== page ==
My Flasks

The various sizes of containers that I use the most.

My Flasks.

For almost all orchid species I use four to five sizes of containers to sow, replate several times, and eventually on to final replate. Sowing of orchid seed is done onto a previously prepared, sterile medium in a squat, recyclable container with a tamper evident seal, I do not generally use a vent at this stage, the seed and first size protocorm will have sufficient sterile air in the headspace above the medium for germination and early development. The orchid seed does not require much light to germinate, terrestrial orchids do not require any, so, since these squat containers will stack, less space is taken up by them.

First replate.

first replated orchid flask
Selection of first replates.

Several weeks to months later, the germinated seed is ready for the first replate, this provides the developing protocorm with more space and fresh medium, I often use a similar style, squat container for the first replate but with a vent fitted to the lid. Vents provide a gas exchange for the protocorm or seedling, the ones I use have a pore size of 2µ, too small to permit spores of potential contaminants to pass through but large enough to permit gasses to permeate, providing filtered air whilst maintaining sterility. Every few months, as the protocorm develops, further replates are made into a taller version of the same type of container also fitted with a 2µ vent, this will accommodate them until the first leaf and first roots have grown.

Protocorm of Dendrobium speciosum grandiflora ‘Giant yellow’ at first replate.

Moving on.

honey jar orchid flask
Phalaenopsis pulcherrima v regneriana in a wide diameter jar.

For most species, eventually, a taller container will have to be used and I switch to a glass jar, generally a ‘honey’ jar. I use these because I am able to source recyclable plastic lids for them which can be autoclaved. I could use a jar with a metal lid but I find that metal lids rust when drilled for a vent, so I avoid those. Each time a replate is made, the seedlings are sorted by size.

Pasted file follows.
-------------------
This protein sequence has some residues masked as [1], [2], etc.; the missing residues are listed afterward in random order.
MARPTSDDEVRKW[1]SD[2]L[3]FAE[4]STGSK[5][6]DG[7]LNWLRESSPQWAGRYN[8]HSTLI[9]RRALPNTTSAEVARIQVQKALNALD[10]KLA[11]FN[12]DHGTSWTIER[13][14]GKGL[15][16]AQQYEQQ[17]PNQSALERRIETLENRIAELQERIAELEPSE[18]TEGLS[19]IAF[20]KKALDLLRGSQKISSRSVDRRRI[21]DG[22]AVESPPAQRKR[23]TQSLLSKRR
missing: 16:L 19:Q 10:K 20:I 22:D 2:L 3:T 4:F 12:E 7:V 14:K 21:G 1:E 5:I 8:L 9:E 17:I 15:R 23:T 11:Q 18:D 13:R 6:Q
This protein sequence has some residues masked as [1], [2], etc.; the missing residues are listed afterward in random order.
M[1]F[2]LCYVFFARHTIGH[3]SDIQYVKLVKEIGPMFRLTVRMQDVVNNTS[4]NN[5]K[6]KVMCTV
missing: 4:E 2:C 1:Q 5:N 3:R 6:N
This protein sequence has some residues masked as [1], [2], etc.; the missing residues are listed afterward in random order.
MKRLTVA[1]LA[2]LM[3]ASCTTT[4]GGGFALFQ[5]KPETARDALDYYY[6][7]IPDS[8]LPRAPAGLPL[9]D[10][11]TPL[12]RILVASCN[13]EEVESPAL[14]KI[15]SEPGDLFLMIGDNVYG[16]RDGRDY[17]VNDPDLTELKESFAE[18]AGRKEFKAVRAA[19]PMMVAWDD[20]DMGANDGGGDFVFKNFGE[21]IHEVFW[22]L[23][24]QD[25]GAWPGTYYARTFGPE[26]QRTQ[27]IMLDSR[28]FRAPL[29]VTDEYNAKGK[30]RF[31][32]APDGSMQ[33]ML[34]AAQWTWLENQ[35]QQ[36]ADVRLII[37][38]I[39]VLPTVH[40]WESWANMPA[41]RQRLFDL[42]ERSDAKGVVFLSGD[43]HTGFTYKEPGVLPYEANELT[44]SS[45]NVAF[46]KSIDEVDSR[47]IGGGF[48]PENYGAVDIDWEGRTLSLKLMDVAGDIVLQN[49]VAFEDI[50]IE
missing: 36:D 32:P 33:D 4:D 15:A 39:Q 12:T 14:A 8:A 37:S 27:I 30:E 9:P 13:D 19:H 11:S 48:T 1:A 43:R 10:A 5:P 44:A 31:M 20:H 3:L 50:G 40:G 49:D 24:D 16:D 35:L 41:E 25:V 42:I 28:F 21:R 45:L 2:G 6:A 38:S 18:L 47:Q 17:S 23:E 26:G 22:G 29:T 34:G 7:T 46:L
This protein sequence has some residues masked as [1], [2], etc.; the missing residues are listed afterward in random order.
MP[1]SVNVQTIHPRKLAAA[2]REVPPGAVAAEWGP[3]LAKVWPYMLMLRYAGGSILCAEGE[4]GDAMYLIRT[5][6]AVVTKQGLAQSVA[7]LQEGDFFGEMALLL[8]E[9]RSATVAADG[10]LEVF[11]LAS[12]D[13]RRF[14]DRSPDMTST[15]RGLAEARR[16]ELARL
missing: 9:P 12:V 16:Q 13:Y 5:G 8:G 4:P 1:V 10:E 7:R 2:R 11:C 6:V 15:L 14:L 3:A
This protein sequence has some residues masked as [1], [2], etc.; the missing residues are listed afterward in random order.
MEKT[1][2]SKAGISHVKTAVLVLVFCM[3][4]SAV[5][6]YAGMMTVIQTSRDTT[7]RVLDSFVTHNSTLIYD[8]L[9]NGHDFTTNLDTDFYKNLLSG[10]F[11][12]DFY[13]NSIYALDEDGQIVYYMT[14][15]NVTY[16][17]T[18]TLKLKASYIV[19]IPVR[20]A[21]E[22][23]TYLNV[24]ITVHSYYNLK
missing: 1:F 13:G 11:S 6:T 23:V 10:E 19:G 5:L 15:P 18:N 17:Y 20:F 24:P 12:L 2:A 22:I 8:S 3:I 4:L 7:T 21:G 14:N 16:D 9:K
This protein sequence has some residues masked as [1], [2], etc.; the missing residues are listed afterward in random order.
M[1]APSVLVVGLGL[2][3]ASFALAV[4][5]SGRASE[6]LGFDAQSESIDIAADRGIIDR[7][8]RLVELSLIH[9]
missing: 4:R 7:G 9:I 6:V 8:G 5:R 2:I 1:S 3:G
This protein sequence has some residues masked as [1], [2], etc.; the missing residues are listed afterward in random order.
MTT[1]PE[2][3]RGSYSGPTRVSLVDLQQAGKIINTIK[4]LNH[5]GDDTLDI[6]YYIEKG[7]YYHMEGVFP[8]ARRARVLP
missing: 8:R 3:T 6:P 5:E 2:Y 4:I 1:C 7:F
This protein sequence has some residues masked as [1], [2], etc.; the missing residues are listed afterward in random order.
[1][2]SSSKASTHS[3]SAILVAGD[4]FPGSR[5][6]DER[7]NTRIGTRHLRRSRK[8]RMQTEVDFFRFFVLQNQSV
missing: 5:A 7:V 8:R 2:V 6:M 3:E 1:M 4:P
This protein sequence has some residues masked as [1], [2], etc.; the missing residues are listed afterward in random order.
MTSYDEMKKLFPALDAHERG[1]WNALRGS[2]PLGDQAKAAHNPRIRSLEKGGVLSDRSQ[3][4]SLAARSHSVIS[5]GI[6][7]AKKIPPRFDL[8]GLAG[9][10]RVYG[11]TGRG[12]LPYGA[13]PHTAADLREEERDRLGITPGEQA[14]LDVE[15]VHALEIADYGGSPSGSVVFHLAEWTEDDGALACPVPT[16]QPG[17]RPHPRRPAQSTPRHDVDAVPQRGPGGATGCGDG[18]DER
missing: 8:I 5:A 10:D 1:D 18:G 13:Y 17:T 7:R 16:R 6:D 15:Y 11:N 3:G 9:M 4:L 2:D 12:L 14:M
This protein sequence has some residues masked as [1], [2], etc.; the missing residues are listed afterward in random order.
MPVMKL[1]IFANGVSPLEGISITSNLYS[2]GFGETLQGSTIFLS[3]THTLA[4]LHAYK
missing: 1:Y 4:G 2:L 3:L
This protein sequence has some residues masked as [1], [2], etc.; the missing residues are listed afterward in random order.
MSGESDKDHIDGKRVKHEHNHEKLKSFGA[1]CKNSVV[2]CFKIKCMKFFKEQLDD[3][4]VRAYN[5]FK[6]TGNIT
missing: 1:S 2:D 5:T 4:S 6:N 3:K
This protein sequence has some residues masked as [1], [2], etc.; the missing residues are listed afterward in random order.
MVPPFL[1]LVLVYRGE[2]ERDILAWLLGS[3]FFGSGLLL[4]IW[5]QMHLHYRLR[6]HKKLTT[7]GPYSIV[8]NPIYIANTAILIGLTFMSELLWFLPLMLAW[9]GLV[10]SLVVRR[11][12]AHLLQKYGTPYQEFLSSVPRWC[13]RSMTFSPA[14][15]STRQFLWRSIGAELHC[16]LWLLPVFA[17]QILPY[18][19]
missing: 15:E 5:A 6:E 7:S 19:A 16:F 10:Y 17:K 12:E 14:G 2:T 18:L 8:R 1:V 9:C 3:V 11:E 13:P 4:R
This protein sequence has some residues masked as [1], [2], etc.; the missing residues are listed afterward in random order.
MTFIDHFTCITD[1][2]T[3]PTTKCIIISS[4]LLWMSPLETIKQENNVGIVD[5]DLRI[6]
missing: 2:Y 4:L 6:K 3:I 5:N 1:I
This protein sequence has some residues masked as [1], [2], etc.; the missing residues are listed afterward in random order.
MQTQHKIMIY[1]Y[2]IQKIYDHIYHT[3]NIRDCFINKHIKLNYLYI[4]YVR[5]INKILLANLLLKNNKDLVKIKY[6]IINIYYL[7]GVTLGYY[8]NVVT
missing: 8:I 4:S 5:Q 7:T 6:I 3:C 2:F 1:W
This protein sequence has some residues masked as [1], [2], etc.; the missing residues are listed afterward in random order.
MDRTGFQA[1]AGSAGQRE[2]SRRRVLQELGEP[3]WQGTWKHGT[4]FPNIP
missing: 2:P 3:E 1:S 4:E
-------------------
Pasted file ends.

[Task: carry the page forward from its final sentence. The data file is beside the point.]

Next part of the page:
Final Orchid Flask

Once the seedlings are big enough, I make one last replate, always sorting by size, switching the media from a maintenance type to a type that encourages greater root formation. Depending on the plant form, these ‘final’ replate jars will have a varying number of seedlings placed into them. Seedlings similar to the Phalaenopsis form, which have wide-reaching leaves, will be placed in a jar with a greater diameter than seedlings similar to Oncidium or Cattleya, which tend to grow upwards rather than out to the side. Generally, I will place from three to ten seedlings in these ‘finals’. Of course, this means that I have to use more jars which will take up more space on the racks but this approach allows me to remove them from the jars at what I consider to be the optimum time, as well as providing the seedlings with the space they need, and I avoid having to deal with large numbers of widely differing sizes of seedling from the same jar.

With such a diverse family as Orchids, there are always exceptions such as seedlings of Stanhopea, Eulophia, Catasetum, or any other similar types, whose seedlings grow very fast, very tall, and which will not tolerate depleted media or poor gas exchange, for these I replate more frequently with final replate into much larger jars. The resulting seedlings are big with well-developed pseudobulbs, in turn, this makes them easier to acclimatize to life outside the jars.

In most cases, up to two years or more will pass from the sowing of the seed before the seedlings are ready to be removed from the jars. For all of that time, they have grown in ideal, sterile conditions so the first few weeks outside of the flask are vitally important, any roots present at de-flask do not function as expected because they have developed in a gel medium, thus making seedlings vulnerable to desiccation or rot. They will require careful treatment to get them past this first hurdle.

Typical Orchid genera that I may have in flask at any one time might be the following but the list is ever-changing as seedlings are de-flasked and new ones are added due to new seed acquisitions and subsequent germinations.

Aerangis species
Aerides species
Angraecum species
Cattleya species
Bulbophyllum species
Dendrobium species
Laelia species
Neofinetia species
Odontoglossum species
Oncidium species
Ceratocyilis species
Eulophia species
Euchile species
Phalaenopsis species
Zygostates species